Japan - U.S. HBD West 2007 Think Tank Meeting Update
On January 10 and 11, 2007, HBD West 2007 Think Tank Meeting was held in Durham, North Carolina, U.S.A and hosted by Duke University and the Duke Clinical Research Institute (DCRI). The Think Tank meeting was co-sponsored by the U.S. Food and Drug Administration (FDA) Center for Devices and Radiological Health (CDRH), the Duke University (Duke) and AdvaMed (Advanced Medical Technology Association). Representatives from more than 25 academic institutions, industry organizations and companies as well as government regulators from the United States and Japan attended the discussion packed two-day HBD Think Tank meeting. The HBD structure and introduction of the initial four HBD Working Group missions were emphasized throughout the meeting.
Provocative presentations, topics and objectives from the four HBD Working Groups were offered and discussed.
Highlighted discussions from each Working Group included:
Working Group 1: Global Cardiovascular Device Trials
Co-Chairs: Mitchell Krucoff, Duke University Medical Center
Shigeru Saito, Shonan Kamakura General Hospital
Working Group 1 emphasized the themes of operational and regulatory challenges to executing single clinical protocols for device evaluation in Japan and the USA, as well as “Integration and Independence of Timelines for Single Protocol Studies.” The work of this group is multifaceted, including the address of issues of data poolability, challenges to multi-national randomization, and integrated submission strategies.
Working group 2: Post Market Registries
Co Chairs: Eric Chen, US Food and Drug Administration
Kazuhiro Sase, Juntendo University Medical School
Working group 2 initially focused on a post-market LV assist devices registry in conjunction with the NIH-sponsored INTERMACS program. They presented on facilitating the timely global introduction of new medical technologies through the identification of specific pre- and post-market barriers. Future post-market proof-of-concept projects will be identified to “test” possible solutions to the recognized barriers.
Working Group 3: Clinical Research Infrastructure
Co-Chairs: John Alexander, Duke University Medical Center
Yoshihiro Arakawa, Tokyo University Hospital
In keeping with the Working Group 3 theme of clinical research infrastructure, mission, topics and discussions revolved around improved design of (global) studies that fit into clinical sites in Japan and the United States, as well as the necessary steps to improve clinical research infrastructure in both nations. Approaches to enhancing infrastructure and metrics for measuring such improvement that could be tested with proof of concept projects were discussed.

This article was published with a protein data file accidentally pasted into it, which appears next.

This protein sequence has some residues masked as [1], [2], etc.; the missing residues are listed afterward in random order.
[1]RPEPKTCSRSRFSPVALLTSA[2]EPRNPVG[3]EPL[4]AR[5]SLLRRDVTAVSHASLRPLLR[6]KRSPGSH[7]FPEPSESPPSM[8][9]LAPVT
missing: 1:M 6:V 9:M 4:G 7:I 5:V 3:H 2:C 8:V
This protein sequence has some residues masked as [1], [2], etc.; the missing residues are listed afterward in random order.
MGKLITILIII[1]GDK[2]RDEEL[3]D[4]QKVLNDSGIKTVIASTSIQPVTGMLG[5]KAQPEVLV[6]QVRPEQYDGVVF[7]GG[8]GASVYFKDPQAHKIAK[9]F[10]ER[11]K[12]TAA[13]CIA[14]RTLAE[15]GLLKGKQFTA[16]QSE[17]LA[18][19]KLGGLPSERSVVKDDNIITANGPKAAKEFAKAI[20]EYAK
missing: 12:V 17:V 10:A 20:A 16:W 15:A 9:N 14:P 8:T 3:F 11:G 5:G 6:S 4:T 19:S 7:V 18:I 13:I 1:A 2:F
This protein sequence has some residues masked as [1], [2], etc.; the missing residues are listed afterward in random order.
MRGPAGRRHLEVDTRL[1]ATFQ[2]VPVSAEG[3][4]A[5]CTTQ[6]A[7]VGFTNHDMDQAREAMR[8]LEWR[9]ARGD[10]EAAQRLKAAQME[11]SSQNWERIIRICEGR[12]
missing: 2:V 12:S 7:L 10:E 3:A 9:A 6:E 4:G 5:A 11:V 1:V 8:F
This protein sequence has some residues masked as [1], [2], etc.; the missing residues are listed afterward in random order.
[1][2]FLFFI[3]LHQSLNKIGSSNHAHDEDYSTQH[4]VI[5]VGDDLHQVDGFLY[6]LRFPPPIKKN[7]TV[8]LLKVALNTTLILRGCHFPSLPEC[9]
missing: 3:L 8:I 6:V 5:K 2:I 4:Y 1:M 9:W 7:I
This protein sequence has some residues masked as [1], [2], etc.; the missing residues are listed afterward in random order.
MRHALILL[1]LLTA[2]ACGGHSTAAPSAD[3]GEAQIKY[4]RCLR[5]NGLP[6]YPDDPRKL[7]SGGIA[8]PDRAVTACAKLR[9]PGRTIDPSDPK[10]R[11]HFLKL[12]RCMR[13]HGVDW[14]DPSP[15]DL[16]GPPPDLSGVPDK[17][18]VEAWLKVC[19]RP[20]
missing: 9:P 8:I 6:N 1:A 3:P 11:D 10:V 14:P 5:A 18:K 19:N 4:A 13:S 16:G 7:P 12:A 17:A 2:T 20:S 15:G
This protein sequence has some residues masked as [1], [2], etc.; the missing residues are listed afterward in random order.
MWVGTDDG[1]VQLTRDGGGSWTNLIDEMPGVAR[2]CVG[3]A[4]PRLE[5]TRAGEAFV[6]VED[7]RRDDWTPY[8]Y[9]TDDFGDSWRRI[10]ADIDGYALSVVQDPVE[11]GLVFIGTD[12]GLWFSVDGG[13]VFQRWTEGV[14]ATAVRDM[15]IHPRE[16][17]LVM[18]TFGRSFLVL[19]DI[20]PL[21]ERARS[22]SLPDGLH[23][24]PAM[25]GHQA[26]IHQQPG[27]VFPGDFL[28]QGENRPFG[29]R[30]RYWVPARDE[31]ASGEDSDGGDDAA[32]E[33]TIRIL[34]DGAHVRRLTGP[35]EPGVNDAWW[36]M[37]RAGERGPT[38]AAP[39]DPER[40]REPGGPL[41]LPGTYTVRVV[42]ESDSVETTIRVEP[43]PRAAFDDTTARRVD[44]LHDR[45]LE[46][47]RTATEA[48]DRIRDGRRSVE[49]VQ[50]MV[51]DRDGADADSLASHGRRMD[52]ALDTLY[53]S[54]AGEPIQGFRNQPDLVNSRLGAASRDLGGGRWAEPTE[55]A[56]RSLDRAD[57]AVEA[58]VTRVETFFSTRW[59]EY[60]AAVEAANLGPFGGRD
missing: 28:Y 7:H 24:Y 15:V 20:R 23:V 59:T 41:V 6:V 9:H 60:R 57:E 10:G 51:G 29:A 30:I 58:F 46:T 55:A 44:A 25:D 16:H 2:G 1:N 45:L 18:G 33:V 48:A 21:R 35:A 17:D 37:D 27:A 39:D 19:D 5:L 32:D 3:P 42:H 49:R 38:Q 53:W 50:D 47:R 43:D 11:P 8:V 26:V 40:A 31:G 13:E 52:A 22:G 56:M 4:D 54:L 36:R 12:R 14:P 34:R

Working Group 4: Regulatory Convergence & Communication
Co-Chairs: Carole Carey, US Food and Drug Administration
Shinichi Takae, Japan Ministry of Health, Labour and Welfare
Working Group 4 discussed their mission to facilitate the timely global introduction of new medical technologies by identifying and addressing specific regulatory barriers, emphasizing the value of early consultation with U.S. and Japanese regulatory bodies, developing solutions and demonstrating these solutions through proof-of-concept projects. Initial work done to establish a recognizable translation of medical device good clinical practices (GCP) regulations, compare Japanese and U.S. standards, identify differences, characterize differences as barrier or non-barrier, and propose solutions to barriers that could be tested in proof of concept projects was presented as a specific approach to regulatory convergence. Additional topics discussed included those that could be approached with a similar style of process, including use of GHTF’s (Global Harmonization Task Force) STED (Summary Technical Documentation) submission formats.
In addition to presentations by each Working Group evening plenary session included presentations by:
Robert Califf, M.D.,
Vice Chancellor for Clinical Research,
Director, Duke Translational Medicine Institute
Murray M. Lumpkin, M.D.,
Deputy Commissioner for International and Special Programs,
United States Food and Drug Administration
Associate Center Director
Japan Pharmaceuticals and Medical Devices Agency.
The plenary session offered high-level, thought-provoking presentations, which emphasized the high priority of the HBD Initiative and mission.
The meeting concluded with a summary of the progress made during the meeting and a reminder that the HBD participants must build on the accomplishments of this meeting prior to the next HBD East 2008 Think Tank meeting in Japan.